Jet-set­ter gifts on the right track to joy

Weekend Argus (Saturday Edition) - - TRAVEL 2011 -

HERE are some presents de­signed for the jet-set­ters among your fam­ily and friends: Tim­bre Pro ear­buds There’s no need to get your head­phones in a knot with the Tim­bre Pro ear­buds from ifrogz. The wo­ven cord is stur­dier than most, which means that it’s more re­sis­tant to those an­noy­ing tan­gles that in­evitably form when you stash elec­tronic de­vices in your pocket or carry-on bag.

Rub­bery tips pro­vide a com­fort­able fit in your ear, but the sound qual­ity is the ear­buds’ weak­est link. The wooden sound cham­bers give mu­sic a weird acous­tic qual­ity that’s most suited for in­stru­men­tonly au­dio. Di­a­logue on stream­ing video, how­ever, comes out quite crisp. Avail­able at Powerbag Whether you’re in an air­port ter­mi­nal, on a bus or some­where else in tran­sit, it’s of­ten hard to find an elec­tri­cal out­let for charg­ing your gad­gets. En­ter the Powerbag. With its own (re­mov­able) bat­tery, this clever piece of lug­gage can charge up to four de­vices at once.

Best of all, it comes equipped with con­nec­tors that fit smart­phones and tablets – in ad­di­tion to an on-board USB port – so you don’t need to worry about bring­ing loads of cords. Of course, you’ll need to re­mem­ber to charge the bag’s bat­tery be­fore hit­ting the road: tech­nol­ogy can only do so much. Mes­sen­ger bag and other styles avail­able at­

‘1 000 Places to See Be­fore You Die’

It’s a big world out there, which makes it hard to de­cide on a va­ca­tion desti­na­tion. The in­ter­net can seem just as vast when it comes time to re­search. That’s why Patricia Shultz’s 1 000 Places to See Be­fore You Die de­serves a place on your book­shelf.

The re­vised ver­sion of the 2003 best­seller is a great in­spi­ra­tional tool that in­cludes both the ob­vi­ous (Yosemite National Park) and the less so (watch men strapped in with grapevines land dive in Van­u­atu). Start mak­ing your travel bucket list now. www.ama­ Lonely Planet guides for kids Lonely Planet’s new Not-for-par­ents se­ries will ap­peal to the lit­tle back­pack­ers out there. Not-for-par­ents: The Travel Book is mod­elled on the pop­u­lar grown-up ver­sion with in­for­ma­tion and trivia about ev­ery coun­try in the world.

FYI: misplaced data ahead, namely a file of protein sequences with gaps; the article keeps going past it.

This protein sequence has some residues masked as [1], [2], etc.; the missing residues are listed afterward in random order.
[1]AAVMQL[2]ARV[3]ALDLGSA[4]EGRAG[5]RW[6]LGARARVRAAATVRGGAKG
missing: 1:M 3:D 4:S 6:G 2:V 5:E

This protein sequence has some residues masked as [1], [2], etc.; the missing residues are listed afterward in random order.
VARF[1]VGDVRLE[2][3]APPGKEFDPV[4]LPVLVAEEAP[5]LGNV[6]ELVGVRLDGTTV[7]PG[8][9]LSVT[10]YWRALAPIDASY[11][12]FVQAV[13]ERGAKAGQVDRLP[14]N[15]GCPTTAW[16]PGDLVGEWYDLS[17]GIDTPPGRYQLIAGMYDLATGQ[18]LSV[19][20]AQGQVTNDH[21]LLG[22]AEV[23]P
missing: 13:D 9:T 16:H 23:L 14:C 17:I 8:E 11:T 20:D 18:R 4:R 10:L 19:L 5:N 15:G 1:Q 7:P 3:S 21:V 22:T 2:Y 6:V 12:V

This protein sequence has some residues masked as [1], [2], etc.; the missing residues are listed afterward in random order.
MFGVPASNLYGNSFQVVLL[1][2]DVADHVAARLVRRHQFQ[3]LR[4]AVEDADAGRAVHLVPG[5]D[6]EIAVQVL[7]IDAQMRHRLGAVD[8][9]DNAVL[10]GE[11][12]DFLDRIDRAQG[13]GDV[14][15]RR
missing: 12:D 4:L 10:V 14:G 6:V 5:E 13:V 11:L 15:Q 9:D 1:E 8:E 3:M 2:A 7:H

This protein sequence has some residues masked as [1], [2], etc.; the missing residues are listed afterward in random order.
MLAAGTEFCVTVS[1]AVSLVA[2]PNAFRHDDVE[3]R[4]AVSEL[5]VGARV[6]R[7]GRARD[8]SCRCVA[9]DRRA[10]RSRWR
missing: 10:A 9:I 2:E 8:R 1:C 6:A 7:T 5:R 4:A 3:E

In­di­vid­ual city edi­tions on New York, Lon­don, Paris and Rome can help build an­tic­i­pa­tion for up­com­ing trips and keep the young ones busy in tran­sit.

We won’t blame mom and dad for “bor­row­ing” the books for them­selves. The Travel Book and city edi­tions at www.lone­ly­ Zomm cell­phone alarm Never worry again about leav­ing be­hind your cell­phone (or your kids’ phone) in a cab or an air­craft seat pocket. The Zomm “wire­less leash” is a round gad­get about 3.81cm wide that con­nects to a phone via Blue­tooth.

When the two be­come sep­a­rated by a cer­tain dis­tance, the Zomm be­gins to is­sue an in­creas­ingly ur­gent set of alerts cul­mi­nat­ing in an ob­nox­ious alarm that you can’t miss.

The Blue­tooth con­nec­tion also lets you use the Zomm to an­swer calls on speak­er­phone or send them to voice mail. Avail­able from Phos­phor World Time watch Do you know a jet-set­ter who’s al­ways cross­ing time zones? If so, con­sider giv­ing the gift of the Phos­phor World Time watch.

Choose your set­tings from 24 cities and a va­ri­ety of modes, in­clud­ing a small- or large-font time and even a time for two cities at once.

The sleek de­sign is ap­peal­ing, as is the E Ink dis­play (think Kin­dle). $ 150 ( R1 215) at www. phos­pho­r­watches. com – The Washington Post

POWER GIFTS: The Tim­bre Pro ear­buds with a sturdy wo­ven cord and com­fort­able rub­bery tips, and the Phos­phor World Time watch, which has a sleek de­sign and easy-to-read E Ink dis­play. RIGHT: The Powerbag, which has its own bat­tery and can charge up to four de­vices at once, and the Zomm ‘wire­less leash’ that will sound an alarm when you leave your cell­phone be­hind.

1 000 Places to See Be­fore You Die, Not-for-par­ents PIC­TURES: THE WASHINGTON POST

GRIP­PING BOOKS: Patricia Shultz’s ver­sion of her 2003 best­seller, and Lonely Planet’s new will ap­peal to the youngest jet-set­ters.

a re­vised se­ries that

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